Workforce and job planning
In March 2018, there were 126 consultants on the SEM specialist register and 19 employing NHS Trusts (HEE August 2015). Other services employing SEM consultants are the defence medical services, public funded bodies, national governing bodies of sport, the independent sector and academic institutions. With the lack of full-time opportunities in the NHS many SEM consultants are working portfolio careers across both the private sector and the NHS. There are 48 SEM training posts across the UK, with 16 in London.
1. Musculoskeletal injury and musculoskeletal medicine
The Sport England Active People Survey (2015/6) found that 7.7 million people in England achieve 3 x 30 minutes (1.5 hours) of moderate intensity physical activity per week, translating to 11.55 million hours/week. This represents only 17.5% of the population achieving this very modest target. The aim is to increase that number of people doing regular exercise.
In the non-sporting active population, the incidence of musculoskeletal injury is approximately 2/1,000 hours of activity (1/1,000 for walking, 4/1,000 for jogging). Given these figures, it is expected that one in six people engaged in the recommended amount of physical activity will be injured each year. This equates to 1.25 million musculoskeletal injuries per year.
In the sporting population, the risk and incidence of injury is exponentially higher. In 1990, there were estimated to be 9.8 million sports injuries per year requiring medical attention. This represents approximately one injury per person per year in the 16–45 year old age group.
In total these two groups generate over 11 million injuries per year. Given that there are 209 CCGs in England, this would yield an average of approximately 53,000 musculoskeletal injuries per year, per CCG, assuming even distribution. Notably, these figures are for physical activity-related injuries only; the total burden of musculoskeletal injuries also includes accidents and work-related injuries. Many of these injuries will present to an emergency department, GP or private physiotherapist, but a significant proportion will require the attention of an experienced SEM physician. It would not be unreasonable to expect each CCG to have access to at least one consultant SEM physician to coordinate the work of treating such a large cohort of patients.
SEM physicians are highly trained in musculoskeletal medicine which is a core part of SEM training. Doctors trained in SEM are uniquely equipped to manage MSK injuries and conditions. MSK physicians manage over 80% of their patients without the need for referral to surgeons. In addition to their clinical skills, these doctors often use diagnostic ultrasound in the clinic and are trained in the use of injections and other non-surgical techniques in their treatment. Many SEM doctors work with sports teams and the techniques of diagnosis and treatment can be transferred to benefit the general population. An SEM physician is the ideal person to lead a multidisciplinary team providing musculoskeletal medicine services within the NHS. There are examples of SEM/MSK models of care in A fresh approach in practice , which outline the efficiencies and cost savings an SEM physician can bring in an NHS setting.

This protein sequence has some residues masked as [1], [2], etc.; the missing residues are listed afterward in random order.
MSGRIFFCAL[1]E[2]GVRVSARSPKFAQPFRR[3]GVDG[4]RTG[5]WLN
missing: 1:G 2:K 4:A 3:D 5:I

2. Exercise medicine
When considering the provision for exercise medicine, the need may be considerably higher. The Darzi report, High quality care for all, highlighted the need to transform the NHS into a ‘health service’ rather than an ‘illness service’, encompassing the principles of preventative medicine at its core, while the Foresight report has drawn attention to the unsustainable economic consequences of failing to address the nation’s physical inactivity.
Physical inactivity is heavily implicated in the aetiology of the most common and costly conditions affecting Western nations, namely cardiovascular and respiratory disorders, diabetes, obesity, dementia, frailty and falls in older people, and even some cancers. SEM physicians are required at a strategic level to coordinate campaigns to increase physical activity (as highlighted by NICE guidelines for certain musculoskeletal conditions), but more importantly to engage patients first-hand at a clinical level and facilitate health enhancing physical activity (HEPA) through exercise testing and prescription. All CCGs and hospital trusts will benefit from an SEM physician with these skills to co-ordinate physical activity programmes in low- and high-risk consumers.
The FSEM (UK), alongside Public Health England and Sport England, will be launching 'Moving Medicine' which will be the go-to physical activity brand in UK healthcare. The project will deliver an online evidence-based resource for all health professionals covering physical activity for chronic diseases and conditions and an active hospital pilot led by an SEM consultant which will be adoptable across the UK. The resource will be launched via the medical royal colleges in September 2018; there will also be a dedicated free access website at www.movingmedicine.org.uk .